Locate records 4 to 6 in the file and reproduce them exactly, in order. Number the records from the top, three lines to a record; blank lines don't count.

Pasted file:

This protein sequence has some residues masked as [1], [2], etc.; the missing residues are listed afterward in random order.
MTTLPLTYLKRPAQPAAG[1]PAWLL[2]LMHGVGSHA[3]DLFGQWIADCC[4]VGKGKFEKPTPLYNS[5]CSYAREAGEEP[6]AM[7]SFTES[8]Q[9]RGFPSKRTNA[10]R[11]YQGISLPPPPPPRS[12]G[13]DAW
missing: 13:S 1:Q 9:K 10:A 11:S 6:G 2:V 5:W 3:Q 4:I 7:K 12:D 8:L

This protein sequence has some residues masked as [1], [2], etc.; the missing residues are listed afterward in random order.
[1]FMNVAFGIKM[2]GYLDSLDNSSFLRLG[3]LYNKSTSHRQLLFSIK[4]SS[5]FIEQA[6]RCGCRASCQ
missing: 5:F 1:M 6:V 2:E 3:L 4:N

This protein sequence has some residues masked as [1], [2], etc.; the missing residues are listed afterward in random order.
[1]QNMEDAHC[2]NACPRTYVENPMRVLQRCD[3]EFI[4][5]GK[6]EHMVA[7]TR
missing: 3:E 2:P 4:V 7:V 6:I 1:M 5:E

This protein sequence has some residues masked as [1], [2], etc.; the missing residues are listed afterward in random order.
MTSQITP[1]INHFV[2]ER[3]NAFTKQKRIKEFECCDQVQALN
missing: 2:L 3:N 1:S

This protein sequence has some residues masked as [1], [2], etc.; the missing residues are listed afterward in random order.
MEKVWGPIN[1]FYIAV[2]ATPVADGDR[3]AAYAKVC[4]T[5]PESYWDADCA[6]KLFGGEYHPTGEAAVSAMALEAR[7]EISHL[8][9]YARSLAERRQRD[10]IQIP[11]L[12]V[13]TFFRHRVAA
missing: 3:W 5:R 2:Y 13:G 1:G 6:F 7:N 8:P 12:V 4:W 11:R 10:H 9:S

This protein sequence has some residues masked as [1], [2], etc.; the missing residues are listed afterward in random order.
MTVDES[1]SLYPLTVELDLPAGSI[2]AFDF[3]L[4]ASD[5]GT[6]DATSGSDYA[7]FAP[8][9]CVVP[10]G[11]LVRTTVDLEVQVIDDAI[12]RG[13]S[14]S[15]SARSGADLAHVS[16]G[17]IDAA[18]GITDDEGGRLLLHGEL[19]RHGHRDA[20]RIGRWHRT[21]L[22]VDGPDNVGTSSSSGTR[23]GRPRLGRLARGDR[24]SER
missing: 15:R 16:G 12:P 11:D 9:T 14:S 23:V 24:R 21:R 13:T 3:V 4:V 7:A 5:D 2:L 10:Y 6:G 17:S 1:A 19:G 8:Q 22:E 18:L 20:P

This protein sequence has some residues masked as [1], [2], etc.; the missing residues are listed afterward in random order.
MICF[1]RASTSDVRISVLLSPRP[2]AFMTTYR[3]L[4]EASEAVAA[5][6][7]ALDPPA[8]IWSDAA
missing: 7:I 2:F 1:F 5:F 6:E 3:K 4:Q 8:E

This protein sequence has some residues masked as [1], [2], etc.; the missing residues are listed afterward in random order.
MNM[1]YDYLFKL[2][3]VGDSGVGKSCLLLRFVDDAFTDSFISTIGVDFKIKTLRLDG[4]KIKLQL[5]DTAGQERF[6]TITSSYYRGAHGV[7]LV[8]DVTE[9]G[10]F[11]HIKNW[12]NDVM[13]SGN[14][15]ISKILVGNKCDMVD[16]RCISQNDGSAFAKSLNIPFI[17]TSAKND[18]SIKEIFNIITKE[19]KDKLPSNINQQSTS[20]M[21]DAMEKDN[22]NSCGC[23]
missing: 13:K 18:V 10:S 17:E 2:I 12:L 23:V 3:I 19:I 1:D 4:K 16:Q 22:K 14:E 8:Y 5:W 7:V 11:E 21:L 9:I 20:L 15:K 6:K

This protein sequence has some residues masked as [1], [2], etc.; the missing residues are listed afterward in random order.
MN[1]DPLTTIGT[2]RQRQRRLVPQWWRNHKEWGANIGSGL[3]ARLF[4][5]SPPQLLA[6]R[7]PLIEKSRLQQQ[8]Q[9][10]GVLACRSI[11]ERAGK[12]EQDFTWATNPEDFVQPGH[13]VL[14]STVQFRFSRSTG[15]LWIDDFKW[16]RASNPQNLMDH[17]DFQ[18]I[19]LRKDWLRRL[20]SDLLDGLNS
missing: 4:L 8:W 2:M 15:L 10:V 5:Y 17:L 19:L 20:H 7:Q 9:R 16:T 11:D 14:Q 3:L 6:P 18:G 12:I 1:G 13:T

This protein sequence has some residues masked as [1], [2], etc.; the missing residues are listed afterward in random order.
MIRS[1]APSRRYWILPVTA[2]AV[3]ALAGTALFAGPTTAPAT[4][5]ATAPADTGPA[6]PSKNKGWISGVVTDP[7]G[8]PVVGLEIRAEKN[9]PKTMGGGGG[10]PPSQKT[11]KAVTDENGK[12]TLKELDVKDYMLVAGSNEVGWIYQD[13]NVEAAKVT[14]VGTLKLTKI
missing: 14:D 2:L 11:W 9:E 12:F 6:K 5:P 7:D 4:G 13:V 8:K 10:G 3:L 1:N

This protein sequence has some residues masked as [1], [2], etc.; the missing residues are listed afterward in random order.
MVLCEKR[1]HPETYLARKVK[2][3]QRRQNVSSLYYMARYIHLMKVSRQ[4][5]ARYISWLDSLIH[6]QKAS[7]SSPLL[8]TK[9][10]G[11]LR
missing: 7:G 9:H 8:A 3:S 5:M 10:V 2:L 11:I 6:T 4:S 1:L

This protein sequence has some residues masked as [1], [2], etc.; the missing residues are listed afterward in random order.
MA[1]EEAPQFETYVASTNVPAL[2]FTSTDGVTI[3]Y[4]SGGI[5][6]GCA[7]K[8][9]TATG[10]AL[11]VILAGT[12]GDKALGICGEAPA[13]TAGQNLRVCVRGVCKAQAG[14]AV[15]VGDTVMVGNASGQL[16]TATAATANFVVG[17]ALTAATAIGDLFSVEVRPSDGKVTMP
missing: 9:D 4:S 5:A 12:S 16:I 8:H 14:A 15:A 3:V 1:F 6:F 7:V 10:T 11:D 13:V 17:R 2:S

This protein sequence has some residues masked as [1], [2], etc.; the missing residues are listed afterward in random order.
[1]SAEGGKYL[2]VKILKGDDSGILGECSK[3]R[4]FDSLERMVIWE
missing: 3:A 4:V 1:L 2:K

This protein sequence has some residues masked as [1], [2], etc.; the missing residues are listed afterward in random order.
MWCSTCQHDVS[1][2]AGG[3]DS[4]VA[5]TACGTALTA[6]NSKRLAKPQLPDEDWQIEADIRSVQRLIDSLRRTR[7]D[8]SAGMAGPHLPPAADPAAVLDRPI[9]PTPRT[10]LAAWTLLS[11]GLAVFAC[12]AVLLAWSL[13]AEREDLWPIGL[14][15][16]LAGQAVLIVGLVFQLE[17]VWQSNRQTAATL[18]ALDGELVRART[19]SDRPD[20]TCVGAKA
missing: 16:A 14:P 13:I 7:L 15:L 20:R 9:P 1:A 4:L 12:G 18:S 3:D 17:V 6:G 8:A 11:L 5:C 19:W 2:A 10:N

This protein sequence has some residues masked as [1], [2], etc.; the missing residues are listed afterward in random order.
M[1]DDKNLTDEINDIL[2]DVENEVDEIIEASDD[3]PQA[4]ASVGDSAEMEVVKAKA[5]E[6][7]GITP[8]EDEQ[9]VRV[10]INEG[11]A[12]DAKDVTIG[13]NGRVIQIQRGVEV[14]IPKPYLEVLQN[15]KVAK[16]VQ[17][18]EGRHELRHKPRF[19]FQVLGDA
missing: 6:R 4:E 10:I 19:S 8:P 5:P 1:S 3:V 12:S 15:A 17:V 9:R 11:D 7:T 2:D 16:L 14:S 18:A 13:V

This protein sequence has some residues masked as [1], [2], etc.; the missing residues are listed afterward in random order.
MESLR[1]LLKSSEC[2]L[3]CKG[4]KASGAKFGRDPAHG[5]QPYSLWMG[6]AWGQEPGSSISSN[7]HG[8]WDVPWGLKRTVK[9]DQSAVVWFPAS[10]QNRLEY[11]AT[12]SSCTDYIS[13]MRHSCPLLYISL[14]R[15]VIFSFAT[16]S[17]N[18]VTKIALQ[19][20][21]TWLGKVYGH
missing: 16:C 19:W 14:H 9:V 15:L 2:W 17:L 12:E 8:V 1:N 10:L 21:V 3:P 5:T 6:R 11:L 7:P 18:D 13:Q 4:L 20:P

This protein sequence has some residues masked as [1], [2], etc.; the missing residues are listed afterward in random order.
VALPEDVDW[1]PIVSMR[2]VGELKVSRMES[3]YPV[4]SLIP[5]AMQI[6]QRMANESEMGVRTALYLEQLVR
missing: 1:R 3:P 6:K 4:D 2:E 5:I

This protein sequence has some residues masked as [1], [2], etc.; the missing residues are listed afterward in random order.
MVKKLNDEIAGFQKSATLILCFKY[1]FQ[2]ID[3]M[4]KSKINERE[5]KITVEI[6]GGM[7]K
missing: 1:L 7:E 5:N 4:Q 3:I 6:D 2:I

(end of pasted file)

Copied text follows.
This protein sequence has some residues masked as [1], [2], etc.; the missing residues are listed afterward in random order.
MTSQITP[1]INHFV[2]ER[3]NAFTKQKRIKEFECCDQVQALN
missing: 2:L 3:N 1:S

This protein sequence has some residues masked as [1], [2], etc.; the missing residues are listed afterward in random order.
MEKVWGPIN[1]FYIAV[2]ATPVADGDR[3]AAYAKVC[4]T[5]PESYWDADCA[6]KLFGGEYHPTGEAAVSAMALEAR[7]EISHL[8][9]YARSLAERRQRD[10]IQIP[11]L[12]V[13]TFFRHRVAA
missing: 3:W 5:R 2:Y 13:G 1:G 6:F 7:N 8:P 12:V 4:W 11:R 10:H 9:S

This protein sequence has some residues masked as [1], [2], etc.; the missing residues are listed afterward in random order.
MTVDES[1]SLYPLTVELDLPAGSI[2]AFDF[3]L[4]ASD[5]GT[6]DATSGSDYA[7]FAP[8][9]CVVP[10]G[11]LVRTTVDLEVQVIDDAI[12]RG[13]S[14]S[15]SARSGADLAHVS[16]G[17]IDAA[18]GITDDEGGRLLLHGEL[19]RHGHRDA[20]RIGRWHRT[21]L[22]VDGPDNVGTSSSSGTR[23]GRPRLGRLARGDR[24]SER
missing: 15:R 16:G 12:P 11:D 9:T 14:S 23:V 24:R 21:R 13:T 3:V 4:V 7:A 5:D 2:L 10:Y 6:G 17:S 1:A 19:G 8:Q 22:E 18:L 20:P